Parties seeking to use the US court system to facilitate discovery in foreign commercial and investor-state arbitrations may no longer have that option.
The US Supreme Court held in Z.F. Automotive U.S., Inc. v. Luxshare, LTD that 28 U.S.C. § 1782(a), which provides authorization for US courts to order the production of evidence “for use in a proceeding in a foreign or international tribunal,” only applies to proceedings before governmental or intergovernmental adjudicative bodies and not private adjudicative bodies. This decision significantly narrows the current scope of discovery available through the US courts for non-US arbitrations.
The Court granted certiorari in two cases, which were consolidated, to resolve a circuit split on whether private arbitral panels were covered by Section 1782 and to provide clarity on whether certain investor-state arbitration panels qualified as private arbitral panels. In both cases, the district courts had allowed discovery under Section 1782: one of which involved a private tribunal agreed to by the parties’ contract and one of which involved an investor-state ad hoc arbitration tribunal formed under a treaty.
In a unanimous opinion authored by Justice Barrett, the Court held that a “foreign or international tribunal” in Section 1782 includes only governmental or intergovernmental bodies and not private adjudicative bodies.
Section 1782(a) facilitates US-based discovery for use in foreign proceedings in the judicial district where the person from whom discovery is sought resides. The Court determined that although “tribunal” should be interpreted broadly and does not in and of itself exclude private adjudicatory bodies, when modified by “foreign or international,” the phrase is “is best understood as an adjudicative body that exercises governmental authority.” Interpreting the phrase “foreign or international tribunal,” the Court held that “the former is a tribunal imbued with governmental authority by one nation, and the latter is a tribunal imbued with governmental authority by multiple nations.”
Turning to the statutory history, the Court explained that, historically, Section 1782 had only been drafted to assist foreign “courts.” Congress adopted the current version based on a proposal from a congressional commission to broaden assistance to foreign public bodies beyond foreign courts.
In explaining its focus on comity with foreign states, the Court signaled it was sensitive to a concern about judicial resources if it adopted a broader interpretation, asking: “Why would Congress lend the resources of district courts to aid purely private bodies adjudicating purely private disputes abroad?” The Court also considered that the discovery allowed under Section 1782 is broader than the discovery permitted under the Federal Arbitration Act, and it could not conceive of a reason for giving parties in private foreign arbitrations greater assistance from the federal courts than in domestic arbitrations.
Applying this ruling to the adjudicatory bodies involved in the two consolidated cases, the Court determined that neither body qualified as a “foreign or international tribunal” for purposes of Section 1782. The first case was straightforward because it involved an arbitral panel formed pursuant to a private contract between private parties proceeding before a private organization.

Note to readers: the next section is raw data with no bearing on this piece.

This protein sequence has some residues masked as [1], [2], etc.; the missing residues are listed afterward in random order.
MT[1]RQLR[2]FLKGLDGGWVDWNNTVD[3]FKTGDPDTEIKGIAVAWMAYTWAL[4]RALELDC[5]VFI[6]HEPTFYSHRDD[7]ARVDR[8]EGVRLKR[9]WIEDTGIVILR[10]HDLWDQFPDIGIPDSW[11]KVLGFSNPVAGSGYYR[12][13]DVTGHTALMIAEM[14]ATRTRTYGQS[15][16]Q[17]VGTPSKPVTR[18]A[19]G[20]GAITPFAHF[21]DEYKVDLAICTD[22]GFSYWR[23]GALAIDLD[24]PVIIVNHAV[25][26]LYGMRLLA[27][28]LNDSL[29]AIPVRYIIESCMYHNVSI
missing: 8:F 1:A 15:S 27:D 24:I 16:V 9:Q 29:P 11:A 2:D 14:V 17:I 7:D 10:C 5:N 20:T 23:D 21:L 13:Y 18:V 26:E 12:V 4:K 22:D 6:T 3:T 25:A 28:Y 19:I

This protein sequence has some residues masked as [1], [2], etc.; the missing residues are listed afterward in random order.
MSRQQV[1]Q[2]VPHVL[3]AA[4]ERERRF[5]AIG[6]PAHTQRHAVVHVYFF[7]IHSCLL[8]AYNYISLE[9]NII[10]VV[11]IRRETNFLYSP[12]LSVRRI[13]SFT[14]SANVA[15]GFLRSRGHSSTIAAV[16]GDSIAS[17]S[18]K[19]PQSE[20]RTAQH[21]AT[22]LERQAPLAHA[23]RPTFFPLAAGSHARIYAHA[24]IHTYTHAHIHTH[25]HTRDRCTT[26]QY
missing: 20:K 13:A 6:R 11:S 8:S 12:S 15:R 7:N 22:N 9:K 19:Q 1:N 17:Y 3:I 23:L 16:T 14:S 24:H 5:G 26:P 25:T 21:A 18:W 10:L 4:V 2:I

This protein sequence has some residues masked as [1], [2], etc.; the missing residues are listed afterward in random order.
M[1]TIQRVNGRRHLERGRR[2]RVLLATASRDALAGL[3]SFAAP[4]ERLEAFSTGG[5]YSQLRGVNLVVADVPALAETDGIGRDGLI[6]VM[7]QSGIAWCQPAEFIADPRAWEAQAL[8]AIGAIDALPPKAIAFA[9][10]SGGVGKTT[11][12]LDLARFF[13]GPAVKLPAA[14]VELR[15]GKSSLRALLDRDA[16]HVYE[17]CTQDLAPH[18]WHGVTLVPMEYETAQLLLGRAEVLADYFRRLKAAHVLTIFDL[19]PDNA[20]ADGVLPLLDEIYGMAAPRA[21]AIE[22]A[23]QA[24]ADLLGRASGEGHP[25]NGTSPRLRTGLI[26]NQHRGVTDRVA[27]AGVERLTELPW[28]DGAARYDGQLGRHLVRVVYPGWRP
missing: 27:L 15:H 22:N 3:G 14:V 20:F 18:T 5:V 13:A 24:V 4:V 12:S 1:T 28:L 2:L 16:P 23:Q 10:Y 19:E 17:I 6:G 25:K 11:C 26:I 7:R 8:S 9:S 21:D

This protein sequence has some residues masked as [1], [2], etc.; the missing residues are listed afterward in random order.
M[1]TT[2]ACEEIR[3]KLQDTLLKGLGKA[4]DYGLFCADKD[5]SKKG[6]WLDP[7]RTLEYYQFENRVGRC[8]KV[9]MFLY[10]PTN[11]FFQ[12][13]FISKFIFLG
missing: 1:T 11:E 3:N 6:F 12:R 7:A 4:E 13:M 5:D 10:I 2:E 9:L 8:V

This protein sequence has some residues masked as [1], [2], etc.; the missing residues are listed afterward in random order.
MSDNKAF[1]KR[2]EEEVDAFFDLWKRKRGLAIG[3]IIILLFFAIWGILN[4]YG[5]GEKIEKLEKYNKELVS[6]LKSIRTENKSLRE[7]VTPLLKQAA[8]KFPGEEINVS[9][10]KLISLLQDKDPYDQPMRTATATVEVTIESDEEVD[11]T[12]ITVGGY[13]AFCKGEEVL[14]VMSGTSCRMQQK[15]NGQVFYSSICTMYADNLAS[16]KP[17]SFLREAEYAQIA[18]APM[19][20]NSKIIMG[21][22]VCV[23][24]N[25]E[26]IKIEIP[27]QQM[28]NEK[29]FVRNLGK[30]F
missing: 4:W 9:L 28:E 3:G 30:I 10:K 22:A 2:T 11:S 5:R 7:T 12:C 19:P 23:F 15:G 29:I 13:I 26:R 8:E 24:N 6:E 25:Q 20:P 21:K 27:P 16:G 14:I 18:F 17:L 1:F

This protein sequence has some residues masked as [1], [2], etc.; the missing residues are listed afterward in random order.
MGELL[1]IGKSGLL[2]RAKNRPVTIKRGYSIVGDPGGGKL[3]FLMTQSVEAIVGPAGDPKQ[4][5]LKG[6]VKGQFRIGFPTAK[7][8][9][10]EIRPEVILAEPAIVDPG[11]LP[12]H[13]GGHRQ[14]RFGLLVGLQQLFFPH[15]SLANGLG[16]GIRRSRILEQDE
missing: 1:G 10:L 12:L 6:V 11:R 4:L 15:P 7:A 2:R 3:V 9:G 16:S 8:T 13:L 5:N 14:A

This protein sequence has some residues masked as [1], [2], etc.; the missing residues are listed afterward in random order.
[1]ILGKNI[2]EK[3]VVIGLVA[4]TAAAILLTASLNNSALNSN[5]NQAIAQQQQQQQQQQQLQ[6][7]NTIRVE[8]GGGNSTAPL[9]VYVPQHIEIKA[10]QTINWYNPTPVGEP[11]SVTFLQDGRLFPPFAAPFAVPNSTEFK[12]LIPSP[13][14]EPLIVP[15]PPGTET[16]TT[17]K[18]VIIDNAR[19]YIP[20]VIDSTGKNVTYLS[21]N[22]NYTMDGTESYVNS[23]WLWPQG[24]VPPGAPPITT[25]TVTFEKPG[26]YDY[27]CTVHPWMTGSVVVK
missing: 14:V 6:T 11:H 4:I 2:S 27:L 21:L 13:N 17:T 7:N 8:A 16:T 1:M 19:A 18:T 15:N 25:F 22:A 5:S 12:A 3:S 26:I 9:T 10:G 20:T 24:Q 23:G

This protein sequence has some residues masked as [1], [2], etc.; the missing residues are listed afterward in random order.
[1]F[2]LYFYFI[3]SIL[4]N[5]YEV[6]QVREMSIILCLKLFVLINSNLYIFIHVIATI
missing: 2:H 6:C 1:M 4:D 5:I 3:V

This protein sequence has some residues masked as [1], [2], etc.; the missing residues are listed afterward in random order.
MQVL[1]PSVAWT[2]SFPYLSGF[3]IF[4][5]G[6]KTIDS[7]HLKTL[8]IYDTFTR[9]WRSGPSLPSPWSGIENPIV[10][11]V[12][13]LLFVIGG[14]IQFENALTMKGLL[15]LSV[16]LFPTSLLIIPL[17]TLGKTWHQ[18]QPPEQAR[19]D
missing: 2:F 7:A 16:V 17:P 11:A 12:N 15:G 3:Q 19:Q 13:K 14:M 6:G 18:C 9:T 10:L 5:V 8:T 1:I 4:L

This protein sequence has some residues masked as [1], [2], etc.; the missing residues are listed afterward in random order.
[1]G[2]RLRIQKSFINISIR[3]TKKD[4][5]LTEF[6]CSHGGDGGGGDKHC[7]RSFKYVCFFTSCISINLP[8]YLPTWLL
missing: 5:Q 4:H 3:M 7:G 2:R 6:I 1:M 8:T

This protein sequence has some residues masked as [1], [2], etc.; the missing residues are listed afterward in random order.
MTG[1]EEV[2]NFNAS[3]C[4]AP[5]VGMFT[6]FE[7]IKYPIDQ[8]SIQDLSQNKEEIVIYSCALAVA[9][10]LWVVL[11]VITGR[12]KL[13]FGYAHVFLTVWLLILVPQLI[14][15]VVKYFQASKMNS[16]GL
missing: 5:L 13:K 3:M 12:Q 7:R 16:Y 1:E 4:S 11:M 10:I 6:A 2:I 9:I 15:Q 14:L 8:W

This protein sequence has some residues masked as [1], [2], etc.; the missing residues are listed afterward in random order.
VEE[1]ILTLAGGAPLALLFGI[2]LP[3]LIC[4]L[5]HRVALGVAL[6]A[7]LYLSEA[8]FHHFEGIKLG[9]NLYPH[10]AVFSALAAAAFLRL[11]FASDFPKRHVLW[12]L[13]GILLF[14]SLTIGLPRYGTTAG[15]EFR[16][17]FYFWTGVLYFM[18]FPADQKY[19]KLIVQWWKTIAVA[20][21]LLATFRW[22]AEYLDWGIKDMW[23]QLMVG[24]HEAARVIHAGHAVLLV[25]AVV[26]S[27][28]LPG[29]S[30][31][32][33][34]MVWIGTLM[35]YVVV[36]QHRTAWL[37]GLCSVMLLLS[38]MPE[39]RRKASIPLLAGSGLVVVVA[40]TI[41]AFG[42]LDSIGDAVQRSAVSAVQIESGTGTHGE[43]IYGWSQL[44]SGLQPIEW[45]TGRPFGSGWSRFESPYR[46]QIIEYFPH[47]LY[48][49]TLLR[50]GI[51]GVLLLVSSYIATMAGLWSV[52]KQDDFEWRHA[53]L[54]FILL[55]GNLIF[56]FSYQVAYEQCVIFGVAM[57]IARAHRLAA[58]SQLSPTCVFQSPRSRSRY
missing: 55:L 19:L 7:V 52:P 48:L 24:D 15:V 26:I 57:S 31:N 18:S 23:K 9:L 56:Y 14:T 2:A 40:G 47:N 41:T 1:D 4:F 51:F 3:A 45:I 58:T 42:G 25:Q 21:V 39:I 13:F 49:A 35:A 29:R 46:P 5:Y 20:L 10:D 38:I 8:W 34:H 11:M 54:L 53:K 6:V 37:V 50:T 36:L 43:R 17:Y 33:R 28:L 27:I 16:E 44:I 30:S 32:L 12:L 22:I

The second case involved an investor-state arbitration, but the Court held that neither the presence of a sovereign as a party to the dispute nor the fact that the panel was formed pursuant to a treaty rather a private contract was dispositive. The question instead was, under the nations’ treaty, did those nations “intend to confer governmental authority on an ad hoc panel formed pursuant to the treaty?” The Court noted that under the treaty, the claimant/investor had a choice of four forums, but the chosen forum of an ad hoc arbitration panel was not a preexisting body, and the treaty reflected no intent by Russia and Lithuania to imbue the body with governmental authority.
The ad hoc panel was not created by the treaty itself, as the treaty only selected a set of rules for the panel, which in turn governed the panel’s formation and procedure if the investor chose that forum. Those rules provided that the panel functioned independently of either sovereign and consisted of individuals selected by the parties who had no official connection to either state. The proceeding also had no government funding, and the results were not made public except by agreement of the parties. As such, the ad hoc panel was “materially indistinguishable in form and function” from a private arbitral panel and was not a governmental body. However, the Court did not foreclose the “possibility that sovereigns might imbue [a different] ad hoc arbitration panel with official authority.”
Going forward, the Court has essentially foreclosed the use of US courts to facilitate discovery for private commercial arbitrations in foreign countries—including the use of US courts to obtain discovery prior to filing an arbitration demand, as some circuits had allowed—and allows their use only in limited and narrow investor-state arbitrations.
Questions remain as to which investor-state arbitrations will fall within the sweep of this ruling. Specifically, there is an open question as to whether Section 1782 could still apply to tribunals under the auspices of the International Centre for the Settlement of Investment Disputes (ICSID) arbitrations, which can be argued to “exercise governmental authority.” That issue could turn on whether ICSID arbitrations are entitled to comity in US courts.
If you have any questions or would like more information on the issues discussed in this LawFlash, please contact any of the following Morgan Lewis lawyers:
Brian A. Herman
Troy S. Brown
David B. Salmons